|Locations of marine animals revealed by carbon isotopes|MacKenzie, K.M.; Palmer, M.R.; Moore, A.; Ibbotson, A.T.; Beaumont, W.R.C.; Poulter, D.J.S.; Trueman, C.N. (2011). Locations of marine animals revealed by carbon isotopes. NPG Scientific Reports 1(21). dx.doi.org/10.1038/srep00021
In: Scientific Reports (Nature Publishing Group). Nature Publishing Group: London. ISSN 2045-2322, more
Carbon isotopes; Distribution; Marine
|Authors|| || Top |
- MacKenzie, K.M.
- Palmer, M.R.
- Moore, A.
- Ibbotson, A.T.
- Beaumont, W.R.C.
- Poulter, D.J.S.
- Trueman, C.N.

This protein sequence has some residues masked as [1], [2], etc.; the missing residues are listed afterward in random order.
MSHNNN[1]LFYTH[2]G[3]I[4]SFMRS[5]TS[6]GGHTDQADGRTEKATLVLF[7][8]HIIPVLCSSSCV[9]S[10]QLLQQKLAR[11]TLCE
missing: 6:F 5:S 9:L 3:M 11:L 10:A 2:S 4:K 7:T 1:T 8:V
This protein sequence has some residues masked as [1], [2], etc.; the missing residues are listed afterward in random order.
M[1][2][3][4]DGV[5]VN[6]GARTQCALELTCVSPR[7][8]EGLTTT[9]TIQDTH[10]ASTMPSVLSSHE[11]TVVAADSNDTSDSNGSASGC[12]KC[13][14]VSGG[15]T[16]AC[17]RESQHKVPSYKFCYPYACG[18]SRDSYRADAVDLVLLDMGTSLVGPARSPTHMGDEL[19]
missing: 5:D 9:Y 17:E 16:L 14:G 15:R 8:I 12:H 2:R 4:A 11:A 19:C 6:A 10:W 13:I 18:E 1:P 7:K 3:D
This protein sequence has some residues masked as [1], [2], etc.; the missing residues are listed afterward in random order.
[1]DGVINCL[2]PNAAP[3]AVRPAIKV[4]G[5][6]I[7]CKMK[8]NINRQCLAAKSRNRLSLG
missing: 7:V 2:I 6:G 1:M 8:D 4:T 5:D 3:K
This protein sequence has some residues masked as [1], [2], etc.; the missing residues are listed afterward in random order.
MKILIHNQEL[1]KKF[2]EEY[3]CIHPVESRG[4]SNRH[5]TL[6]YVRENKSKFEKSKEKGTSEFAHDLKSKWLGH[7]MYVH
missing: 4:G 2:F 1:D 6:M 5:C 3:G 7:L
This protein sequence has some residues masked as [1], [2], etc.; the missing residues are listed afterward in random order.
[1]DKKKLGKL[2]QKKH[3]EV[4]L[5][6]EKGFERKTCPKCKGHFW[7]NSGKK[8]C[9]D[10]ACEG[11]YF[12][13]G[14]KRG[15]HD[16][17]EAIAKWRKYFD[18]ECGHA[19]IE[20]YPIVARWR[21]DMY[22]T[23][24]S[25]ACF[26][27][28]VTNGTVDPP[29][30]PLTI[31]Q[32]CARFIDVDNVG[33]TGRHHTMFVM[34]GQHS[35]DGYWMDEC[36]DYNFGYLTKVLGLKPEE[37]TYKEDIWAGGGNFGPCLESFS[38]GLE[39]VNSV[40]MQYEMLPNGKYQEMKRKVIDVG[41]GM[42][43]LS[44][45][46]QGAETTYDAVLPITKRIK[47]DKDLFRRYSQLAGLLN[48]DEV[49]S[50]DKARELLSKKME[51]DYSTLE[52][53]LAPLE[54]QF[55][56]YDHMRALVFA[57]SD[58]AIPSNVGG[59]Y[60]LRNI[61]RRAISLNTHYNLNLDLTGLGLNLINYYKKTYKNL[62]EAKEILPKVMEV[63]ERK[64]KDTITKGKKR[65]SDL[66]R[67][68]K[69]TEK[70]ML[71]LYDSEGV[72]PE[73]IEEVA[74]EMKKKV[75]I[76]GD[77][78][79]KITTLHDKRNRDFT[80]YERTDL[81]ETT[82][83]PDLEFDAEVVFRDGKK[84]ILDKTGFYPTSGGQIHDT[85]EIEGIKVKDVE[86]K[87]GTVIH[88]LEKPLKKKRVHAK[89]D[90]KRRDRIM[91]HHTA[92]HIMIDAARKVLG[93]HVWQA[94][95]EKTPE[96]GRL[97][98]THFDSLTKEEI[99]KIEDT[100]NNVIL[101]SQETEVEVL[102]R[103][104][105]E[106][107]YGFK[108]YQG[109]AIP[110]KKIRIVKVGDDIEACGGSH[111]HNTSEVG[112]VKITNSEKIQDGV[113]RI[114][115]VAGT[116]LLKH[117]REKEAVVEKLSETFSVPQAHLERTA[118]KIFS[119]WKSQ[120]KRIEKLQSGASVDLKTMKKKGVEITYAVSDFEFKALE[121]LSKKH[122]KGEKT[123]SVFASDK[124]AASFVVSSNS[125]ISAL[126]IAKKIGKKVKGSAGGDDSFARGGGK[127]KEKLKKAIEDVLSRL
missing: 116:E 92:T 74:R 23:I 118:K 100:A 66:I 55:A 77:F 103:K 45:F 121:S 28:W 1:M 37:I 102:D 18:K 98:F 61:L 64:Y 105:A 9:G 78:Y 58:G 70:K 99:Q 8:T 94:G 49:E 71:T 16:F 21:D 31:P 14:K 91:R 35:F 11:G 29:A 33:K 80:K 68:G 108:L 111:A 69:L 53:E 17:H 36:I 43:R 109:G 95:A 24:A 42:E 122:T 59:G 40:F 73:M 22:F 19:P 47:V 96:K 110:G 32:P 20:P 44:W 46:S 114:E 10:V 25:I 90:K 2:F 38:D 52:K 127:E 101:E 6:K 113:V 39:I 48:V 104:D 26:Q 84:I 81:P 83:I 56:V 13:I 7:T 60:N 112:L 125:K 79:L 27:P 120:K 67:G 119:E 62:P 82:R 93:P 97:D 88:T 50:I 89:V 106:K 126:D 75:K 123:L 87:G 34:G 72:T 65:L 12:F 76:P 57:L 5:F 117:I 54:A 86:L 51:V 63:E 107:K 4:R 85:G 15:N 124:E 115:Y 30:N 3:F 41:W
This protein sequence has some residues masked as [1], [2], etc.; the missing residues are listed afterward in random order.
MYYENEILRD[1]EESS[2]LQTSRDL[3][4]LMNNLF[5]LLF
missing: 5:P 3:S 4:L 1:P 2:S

Knowing the distribution of marine animals is central to understanding climatic and other environmental influences on population ecology. This information has proven difficult to gain through capture-based methods biased by capture location. Here we show that marine location can be inferred from animal tissues. As the carbon isotope composition of animal tissues varies with sea surface temperature, marine location can be identified by matching time series of carbon isotopes measured in tissues to sea surface temperature records. Applying this technique to populations of Atlantic salmon (Salmo salar L.) produces isotopically-derived maps of oceanic feeding grounds, consistent with the current understanding of salmon migrations, that additionally reveal geographic segregation in feeding grounds between individual philopatric populations and age-classes. Carbon isotope ratios can be used to identify the location of open ocean feeding grounds for any pelagic animals for which tissue archives and matching records of sea surface temperature are available.